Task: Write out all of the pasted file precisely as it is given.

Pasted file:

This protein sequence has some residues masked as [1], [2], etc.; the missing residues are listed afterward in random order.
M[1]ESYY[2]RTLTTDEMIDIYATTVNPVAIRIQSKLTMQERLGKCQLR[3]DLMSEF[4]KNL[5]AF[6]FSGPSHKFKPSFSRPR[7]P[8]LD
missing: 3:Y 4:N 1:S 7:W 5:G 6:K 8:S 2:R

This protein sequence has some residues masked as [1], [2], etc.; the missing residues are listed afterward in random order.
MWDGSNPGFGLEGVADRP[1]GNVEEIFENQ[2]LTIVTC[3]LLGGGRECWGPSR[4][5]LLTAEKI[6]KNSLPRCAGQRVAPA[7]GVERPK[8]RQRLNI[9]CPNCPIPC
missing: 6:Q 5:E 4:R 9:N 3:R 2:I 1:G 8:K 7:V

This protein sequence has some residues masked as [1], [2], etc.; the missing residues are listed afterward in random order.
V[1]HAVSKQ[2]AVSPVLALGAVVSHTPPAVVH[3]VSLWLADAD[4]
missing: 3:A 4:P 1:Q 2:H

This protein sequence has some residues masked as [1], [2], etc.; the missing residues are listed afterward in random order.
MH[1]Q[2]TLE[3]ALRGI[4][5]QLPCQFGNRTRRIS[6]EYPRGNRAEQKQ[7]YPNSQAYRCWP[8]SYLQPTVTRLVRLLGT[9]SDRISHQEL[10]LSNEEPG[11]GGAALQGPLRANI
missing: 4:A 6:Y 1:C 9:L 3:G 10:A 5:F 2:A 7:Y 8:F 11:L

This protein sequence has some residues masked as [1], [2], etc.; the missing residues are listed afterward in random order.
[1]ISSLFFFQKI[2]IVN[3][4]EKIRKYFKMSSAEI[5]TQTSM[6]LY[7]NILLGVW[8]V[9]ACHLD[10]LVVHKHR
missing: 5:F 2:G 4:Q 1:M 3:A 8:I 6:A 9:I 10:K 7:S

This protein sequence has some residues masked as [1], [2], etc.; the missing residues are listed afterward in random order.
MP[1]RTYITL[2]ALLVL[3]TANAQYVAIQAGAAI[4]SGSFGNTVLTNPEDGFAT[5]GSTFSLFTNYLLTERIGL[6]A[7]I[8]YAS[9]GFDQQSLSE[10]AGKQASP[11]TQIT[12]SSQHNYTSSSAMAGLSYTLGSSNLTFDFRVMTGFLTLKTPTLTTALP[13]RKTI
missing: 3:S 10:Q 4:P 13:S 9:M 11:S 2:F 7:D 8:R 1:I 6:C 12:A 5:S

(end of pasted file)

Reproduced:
This protein sequence has some residues masked as [1], [2], etc.; the missing residues are listed afterward in random order.
M[1]ESYY[2]RTLTTDEMIDIYATTVNPVAIRIQSKLTMQERLGKCQLR[3]DLMSEF[4]KNL[5]AF[6]FSGPSHKFKPSFSRPR[7]P[8]LD
missing: 3:Y 4:N 1:S 7:W 5:G 6:K 8:S 2:R

This protein sequence has some residues masked as [1], [2], etc.; the missing residues are listed afterward in random order.
MWDGSNPGFGLEGVADRP[1]GNVEEIFENQ[2]LTIVTC[3]LLGGGRECWGPSR[4][5]LLTAEKI[6]KNSLPRCAGQRVAPA[7]GVERPK[8]RQRLNI[9]CPNCPIPC
missing: 6:Q 5:E 4:R 9:N 3:R 2:I 1:G 8:K 7:V

This protein sequence has some residues masked as [1], [2], etc.; the missing residues are listed afterward in random order.
V[1]HAVSKQ[2]AVSPVLALGAVVSHTPPAVVH[3]VSLWLADAD[4]
missing: 3:A 4:P 1:Q 2:H

This protein sequence has some residues masked as [1], [2], etc.; the missing residues are listed afterward in random order.
MH[1]Q[2]TLE[3]ALRGI[4][5]QLPCQFGNRTRRIS[6]EYPRGNRAEQKQ[7]YPNSQAYRCWP[8]SYLQPTVTRLVRLLGT[9]SDRISHQEL[10]LSNEEPG[11]GGAALQGPLRANI
missing: 4:A 6:Y 1:C 9:L 3:G 10:A 5:F 2:A 7:Y 8:F 11:L

This protein sequence has some residues masked as [1], [2], etc.; the missing residues are listed afterward in random order.
[1]ISSLFFFQKI[2]IVN[3][4]EKIRKYFKMSSAEI[5]TQTSM[6]LY[7]NILLGVW[8]V[9]ACHLD[10]LVVHKHR
missing: 5:F 2:G 4:Q 1:M 3:A 8:I 6:A 9:I 10:K 7:S

This protein sequence has some residues masked as [1], [2], etc.; the missing residues are listed afterward in random order.
MP[1]RTYITL[2]ALLVL[3]TANAQYVAIQAGAAI[4]SGSFGNTVLTNPEDGFAT[5]GSTFSLFTNYLLTERIGL[6]A[7]I[8]YAS[9]GFDQQSLSE[10]AGKQASP[11]TQIT[12]SSQHNYTSSSAMAGLSYTLGSSNLTFDFRVMTGFLTLKTPTLTTALP[13]RKTI
missing: 3:S 10:Q 4:P 13:S 9:M 11:S 2:F 7:D 8:R 1:I 6:C 12:A 5:S